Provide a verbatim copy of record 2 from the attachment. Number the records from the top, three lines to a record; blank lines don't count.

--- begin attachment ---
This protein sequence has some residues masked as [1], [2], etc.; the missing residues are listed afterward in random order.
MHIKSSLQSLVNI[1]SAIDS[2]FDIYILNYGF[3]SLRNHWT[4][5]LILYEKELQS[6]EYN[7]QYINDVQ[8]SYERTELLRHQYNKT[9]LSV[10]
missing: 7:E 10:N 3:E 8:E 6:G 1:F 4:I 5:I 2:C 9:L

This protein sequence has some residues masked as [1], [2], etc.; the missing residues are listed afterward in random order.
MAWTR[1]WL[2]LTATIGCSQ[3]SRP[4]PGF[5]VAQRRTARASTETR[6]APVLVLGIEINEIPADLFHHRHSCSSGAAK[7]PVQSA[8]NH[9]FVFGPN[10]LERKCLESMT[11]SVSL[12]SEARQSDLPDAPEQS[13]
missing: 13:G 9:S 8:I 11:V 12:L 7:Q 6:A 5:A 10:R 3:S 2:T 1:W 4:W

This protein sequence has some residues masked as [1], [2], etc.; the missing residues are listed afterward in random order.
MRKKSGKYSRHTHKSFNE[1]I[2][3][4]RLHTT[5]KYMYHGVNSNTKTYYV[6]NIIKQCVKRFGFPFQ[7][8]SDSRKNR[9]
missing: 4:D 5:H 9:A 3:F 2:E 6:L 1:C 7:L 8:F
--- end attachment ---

This protein sequence has some residues masked as [1], [2], etc.; the missing residues are listed afterward in random order.
MAWTR[1]WL[2]LTATIGCSQ[3]SRP[4]PGF[5]VAQRRTARASTETR[6]APVLVLGIEINEIPADLFHHRHSCSSGAAK[7]PVQSA[8]NH[9]FVFGPN[10]LERKCLESMT[11]SVSL[12]SEARQSDLPDAPEQS[13]
missing: 13:G 9:S 8:I 11:V 12:L 7:Q 6:A 5:A 10:R 3:S 2:T 1:W 4:W